Thursday, February 5, 2009

Review: Poltergeist - The Legacy (1996-1999)

“Since the beginning of time, mankind has existed between the World of Light and the World of Darkness. Our secret society has been here forever, protecting others from the creatures who inhabit the shadows and the night. Know only to the initiated by our true name,…The Legacy.”

Poltergeist: The Legacy (1996-1999) was a Canadian/American horror television series that premiered on Showtime (seasons 1-3) and the Sci-Fi Channel (season 4). It spanned four seasons with a total of 88 episodes. Each episode was 60 minutes long.

The show chronicled the cases of a secret society called the Legacy whose origins dated back to the 6th century in medieval England. Their mission was to collect dangerous and ancient artifacts, solve paranormal problems, and protect humanity from supernatural evils. As centuries passed, the Legacy expanded around the world and established branches ("houses") staffed by small teams of paranormal specialists. This series primarily focused on the San Francisco branch.

Dr. Derek Rayne was the precept (head ruler) of the San Francisco house, a castle-like mansion on Angel Island in San Francisco Bay. The other house members are ex-navy Seal Nick Boyle, researcher/psychic Alex Moreau, researcher/security Julia Walker, and priest Philip Callahan. Together, they investigated supernatural cases and tried to defend the world against evil and darkness. After the death of one of the members, psychiatrist Rachel Corrigan and her daughter, Kat, joined the Legacy.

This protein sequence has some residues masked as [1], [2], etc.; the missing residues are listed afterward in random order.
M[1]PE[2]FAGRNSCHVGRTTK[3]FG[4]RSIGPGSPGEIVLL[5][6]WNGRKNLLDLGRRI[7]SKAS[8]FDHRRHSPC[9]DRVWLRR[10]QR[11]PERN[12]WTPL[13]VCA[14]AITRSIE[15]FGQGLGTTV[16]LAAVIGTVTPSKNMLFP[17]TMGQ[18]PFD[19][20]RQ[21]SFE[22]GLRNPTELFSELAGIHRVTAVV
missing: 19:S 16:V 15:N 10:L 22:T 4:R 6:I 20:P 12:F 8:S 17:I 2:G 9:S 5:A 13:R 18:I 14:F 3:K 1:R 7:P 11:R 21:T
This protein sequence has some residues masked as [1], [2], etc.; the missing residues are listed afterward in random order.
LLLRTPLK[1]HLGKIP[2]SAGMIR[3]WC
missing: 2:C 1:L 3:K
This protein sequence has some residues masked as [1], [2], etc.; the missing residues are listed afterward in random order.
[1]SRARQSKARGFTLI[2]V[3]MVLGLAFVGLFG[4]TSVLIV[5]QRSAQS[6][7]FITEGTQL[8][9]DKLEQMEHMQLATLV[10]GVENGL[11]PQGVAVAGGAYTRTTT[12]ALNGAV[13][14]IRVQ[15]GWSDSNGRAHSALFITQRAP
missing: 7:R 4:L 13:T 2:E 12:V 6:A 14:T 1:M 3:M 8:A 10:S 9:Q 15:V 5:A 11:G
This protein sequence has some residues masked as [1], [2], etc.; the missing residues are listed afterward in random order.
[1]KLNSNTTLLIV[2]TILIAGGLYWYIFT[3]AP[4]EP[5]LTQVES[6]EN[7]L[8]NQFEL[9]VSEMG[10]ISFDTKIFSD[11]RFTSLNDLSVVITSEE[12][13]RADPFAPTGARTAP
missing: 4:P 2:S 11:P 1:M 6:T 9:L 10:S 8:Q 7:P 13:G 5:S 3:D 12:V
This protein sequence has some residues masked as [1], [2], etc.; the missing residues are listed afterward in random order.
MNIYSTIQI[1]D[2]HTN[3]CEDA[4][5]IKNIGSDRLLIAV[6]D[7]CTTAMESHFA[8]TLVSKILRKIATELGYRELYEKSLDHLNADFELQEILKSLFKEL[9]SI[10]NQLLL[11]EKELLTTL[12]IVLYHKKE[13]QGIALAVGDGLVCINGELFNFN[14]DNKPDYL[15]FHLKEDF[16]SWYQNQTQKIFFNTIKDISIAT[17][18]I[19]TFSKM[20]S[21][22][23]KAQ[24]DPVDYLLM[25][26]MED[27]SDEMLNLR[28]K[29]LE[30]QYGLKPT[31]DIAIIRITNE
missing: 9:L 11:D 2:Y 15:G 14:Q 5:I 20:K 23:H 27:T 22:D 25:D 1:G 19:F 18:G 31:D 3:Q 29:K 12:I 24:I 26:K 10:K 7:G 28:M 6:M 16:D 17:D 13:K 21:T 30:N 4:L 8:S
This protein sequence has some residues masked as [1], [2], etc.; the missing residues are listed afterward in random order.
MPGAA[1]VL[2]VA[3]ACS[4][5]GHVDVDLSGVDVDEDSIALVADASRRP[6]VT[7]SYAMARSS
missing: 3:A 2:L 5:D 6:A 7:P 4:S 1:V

The show was originally supposed to be a spin-off of the popular Poltergeist movie trilogy. I remembered watching this series on Showtime and I definitely became hooked. The Outer Limits (produced by the same creators of Poltergeist: The Legacy) was also in syndication during this time so there was audience of paranormal fans. I thought this series held a lot of potential because the storyline was clear, the character development was great, and the cases became more dangerous and complex. It seems there is a stronger fan base and demand for paranormal shows in the Canadian television market than the American television market. Luckily, Supernatural continues to bring high ratings.

If you have never had the chance to watch this series, I highly recommend it. This one is worth buying for your horror collection. The first season has already been released on DVD. It is unknown when the remaining three seasons will be distributed. I have included the opening scene of the series below.

Opening Scene (Season 1)

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